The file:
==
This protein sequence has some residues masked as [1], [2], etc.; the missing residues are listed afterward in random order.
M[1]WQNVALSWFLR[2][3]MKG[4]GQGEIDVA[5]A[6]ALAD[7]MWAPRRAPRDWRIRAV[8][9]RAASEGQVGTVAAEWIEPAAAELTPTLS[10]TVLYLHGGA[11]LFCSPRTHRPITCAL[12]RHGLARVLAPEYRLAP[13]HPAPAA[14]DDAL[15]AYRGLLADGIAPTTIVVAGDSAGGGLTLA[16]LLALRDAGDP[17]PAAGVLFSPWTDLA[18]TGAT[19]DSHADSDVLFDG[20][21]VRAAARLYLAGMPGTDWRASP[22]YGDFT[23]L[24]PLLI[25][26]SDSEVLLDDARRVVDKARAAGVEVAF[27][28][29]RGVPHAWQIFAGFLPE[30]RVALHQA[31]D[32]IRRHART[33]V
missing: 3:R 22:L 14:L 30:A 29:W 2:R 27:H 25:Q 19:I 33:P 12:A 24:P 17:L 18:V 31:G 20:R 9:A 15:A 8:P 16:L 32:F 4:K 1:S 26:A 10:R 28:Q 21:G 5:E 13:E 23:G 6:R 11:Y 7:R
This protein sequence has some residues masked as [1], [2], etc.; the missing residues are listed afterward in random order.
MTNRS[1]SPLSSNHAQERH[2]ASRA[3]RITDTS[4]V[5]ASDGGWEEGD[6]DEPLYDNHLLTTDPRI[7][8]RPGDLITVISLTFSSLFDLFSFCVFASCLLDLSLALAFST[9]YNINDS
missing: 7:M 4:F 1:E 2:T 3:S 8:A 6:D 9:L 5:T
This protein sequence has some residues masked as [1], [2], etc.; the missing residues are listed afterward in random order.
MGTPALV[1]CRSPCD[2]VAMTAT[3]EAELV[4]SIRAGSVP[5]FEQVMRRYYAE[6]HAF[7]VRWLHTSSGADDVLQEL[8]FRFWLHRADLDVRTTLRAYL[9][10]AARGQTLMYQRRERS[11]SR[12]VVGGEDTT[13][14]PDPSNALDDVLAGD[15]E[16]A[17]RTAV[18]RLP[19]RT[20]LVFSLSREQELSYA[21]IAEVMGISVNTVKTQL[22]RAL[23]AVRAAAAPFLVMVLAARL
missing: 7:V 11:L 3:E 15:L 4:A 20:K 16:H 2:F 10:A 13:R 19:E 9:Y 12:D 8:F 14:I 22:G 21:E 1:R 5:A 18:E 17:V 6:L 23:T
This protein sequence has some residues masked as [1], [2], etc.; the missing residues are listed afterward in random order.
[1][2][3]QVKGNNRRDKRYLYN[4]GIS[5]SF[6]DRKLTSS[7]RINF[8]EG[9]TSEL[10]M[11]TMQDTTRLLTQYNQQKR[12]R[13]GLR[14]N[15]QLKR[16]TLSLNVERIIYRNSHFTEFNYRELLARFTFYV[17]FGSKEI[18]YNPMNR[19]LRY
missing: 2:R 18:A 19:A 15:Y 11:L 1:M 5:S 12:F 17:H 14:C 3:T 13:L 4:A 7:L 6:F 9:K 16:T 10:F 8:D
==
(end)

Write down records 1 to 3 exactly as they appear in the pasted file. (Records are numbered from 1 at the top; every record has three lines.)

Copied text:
This protein sequence has some residues masked as [1], [2], etc.; the missing residues are listed afterward in random order.
M[1]WQNVALSWFLR[2][3]MKG[4]GQGEIDVA[5]A[6]ALAD[7]MWAPRRAPRDWRIRAV[8][9]RAASEGQVGTVAAEWIEPAAAELTPTLS[10]TVLYLHGGA[11]LFCSPRTHRPITCAL[12]RHGLARVLAPEYRLAP[13]HPAPAA[14]DDAL[15]AYRGLLADGIAPTTIVVAGDSAGGGLTLA[16]LLALRDAGDP[17]PAAGVLFSPWTDLA[18]TGAT[19]DSHADSDVLFDG[20][21]VRAAARLYLAGMPGTDWRASP[22]YGDFT[23]L[24]PLLI[25][26]SDSEVLLDDARRVVDKARAAGVEVAF[27][28][29]RGVPHAWQIFAGFLPE[30]RVALHQA[31]D[32]IRRHART[33]V
missing: 3:R 22:L 14:L 30:A 29:W 2:R 27:H 25:Q 19:I 33:P 12:A 24:P 17:L 18:V 31:G 20:R 9:A 15:A 8:P 16:L 32:F 4:K 1:S 26:A 10:R 28:Q 21:G 5:E 13:E 23:G 6:R 11:Y 7:R
This protein sequence has some residues masked as [1], [2], etc.; the missing residues are listed afterward in random order.
MTNRS[1]SPLSSNHAQERH[2]ASRA[3]RITDTS[4]V[5]ASDGGWEEGD[6]DEPLYDNHLLTTDPRI[7][8]RPGDLITVISLTFSSLFDLFSFCVFASCLLDLSLALAFST[9]YNINDS
missing: 7:M 4:F 1:E 2:T 3:S 8:A 6:D 9:L 5:T
This protein sequence has some residues masked as [1], [2], etc.; the missing residues are listed afterward in random order.
MGTPALV[1]CRSPCD[2]VAMTAT[3]EAELV[4]SIRAGSVP[5]FEQVMRRYYAE[6]HAF[7]VRWLHTSSGADDVLQEL[8]FRFWLHRADLDVRTTLRAYL[9][10]AARGQTLMYQRRERS[11]SR[12]VVGGEDTT[13][14]PDPSNALDDVLAGD[15]E[16]A[17]RTAV[18]RLP[19]RT[20]LVFSLSREQELSYA[21]IAEVMGISVNTVKTQL[22]RAL[23]AVRAAAAPFLVMVLAARL
missing: 7:V 11:L 3:E 15:L 4:A 20:K 16:H 2:F 10:A 13:R 19:E 9:Y 12:D 8:F 14:I 22:G 21:E 1:R 5:A 18:E 17:V 6:L 23:T